In conclusion, the study's laboratory testing is an important part of assessing the materials' geotechnical qualities. Notable restrictions include, but are not limited to, a lack of sample data, the absence of statistical analysis, variances in shear strength parameters, and assumptions about saturation levels. Slope stability analysis would benefit from more confidence in the geotechnical data if these shortcomings were addressed and a more thorough and transparent laboratory testing technique was provided.

Slope characterisation

The paper's assessment of the slope is an important part of determining the underlying geology and geotechnical causes of the El-Rabweh landslide. However, the slope characterisation has certain gaps and need for development:


  • Exposed rock formations are mapped and some geological information is included in the publication. Having this background on the slope's geology is helpful.
  • Analysis of Discontinuities: Joints and Fault Systems must be characterized in order to locate probable slope failures. Stereographic projection methods are helpful for seeing these details.


  • Lack of Specific Geological Descriptions of the Rock Formations This study does not include specific geological descriptions of the rock formations. The stability of the slope could be better understood with more thorough geological data.
  • There is some discussion of the geometry of the slope in the study, but no cross-sections or comprehensive descriptions are given. For reliable stability evaluations, it is necessary to fully characterize the slope's geometry, including all of its irregularities and fluctuations.
  • Calm and Stress-Free The stress condition within the slope is not addressed in the research. Instability causes can be better grasped with an understanding of the stress distribution.
  • Despite mentioning that different materials have different geotechnical properties, the report doesn't dive into what effect these variances have on slope stability. Accurate analysis necessitates familiarity with geotechnical heterogeneity.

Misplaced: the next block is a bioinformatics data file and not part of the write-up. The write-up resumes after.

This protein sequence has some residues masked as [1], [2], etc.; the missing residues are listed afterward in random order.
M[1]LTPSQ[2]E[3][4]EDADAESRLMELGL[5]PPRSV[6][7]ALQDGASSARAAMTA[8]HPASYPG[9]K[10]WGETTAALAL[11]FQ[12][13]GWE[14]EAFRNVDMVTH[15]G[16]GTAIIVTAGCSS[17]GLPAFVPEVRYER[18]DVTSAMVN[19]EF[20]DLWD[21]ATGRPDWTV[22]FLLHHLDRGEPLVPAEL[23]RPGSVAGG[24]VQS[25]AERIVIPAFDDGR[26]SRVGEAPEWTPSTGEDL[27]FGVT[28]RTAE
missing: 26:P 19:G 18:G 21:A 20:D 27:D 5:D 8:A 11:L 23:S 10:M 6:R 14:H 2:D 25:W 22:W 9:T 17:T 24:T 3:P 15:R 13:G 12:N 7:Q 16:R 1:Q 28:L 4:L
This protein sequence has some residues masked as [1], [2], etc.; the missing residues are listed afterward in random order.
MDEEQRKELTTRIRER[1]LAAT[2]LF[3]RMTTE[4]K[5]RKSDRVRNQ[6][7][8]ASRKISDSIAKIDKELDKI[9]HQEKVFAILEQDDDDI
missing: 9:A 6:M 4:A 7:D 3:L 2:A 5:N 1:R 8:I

While the paper does some preliminary work in characterizing the slope by mapping geological features and analyzing discontinuities, more precise geological information, detailed descriptions of the slope geometry, consideration of the stress state, and investigation of variations in geotechnical properties are required. Slope stability analysis could benefit from a more solid groundwork if the slope was well characterized.

Slope analysis

The paper's slope study is an essential part of determining the landslide's impact on the El-Rabweh region. Nonetheless, the slope analysis needs to be analyzed critically in numerous places:


  • Slope stability is evaluated using the limit equilibrium approach, as well as the Bishop and simplified Janbu methods, both of which are discussed in this study. In geotechnical engineering, these techniques are commonly used to assess slope stability.
  • Using a geological cross-section to illustrate the incline of the landslide zone is an admirable choice. Visualization of subsurface conditions is helpful for grasping the intricacies of the earth's geology.


  • For the sake of simplicity, let's assume that the landslide has a circular slip surface for the limit equilibrium analysis. Most landslide failures occur on surfaces that are both complicated and uneven. If the failure surface is not perfectly circular, this simplification could result in erroneous stability evaluations.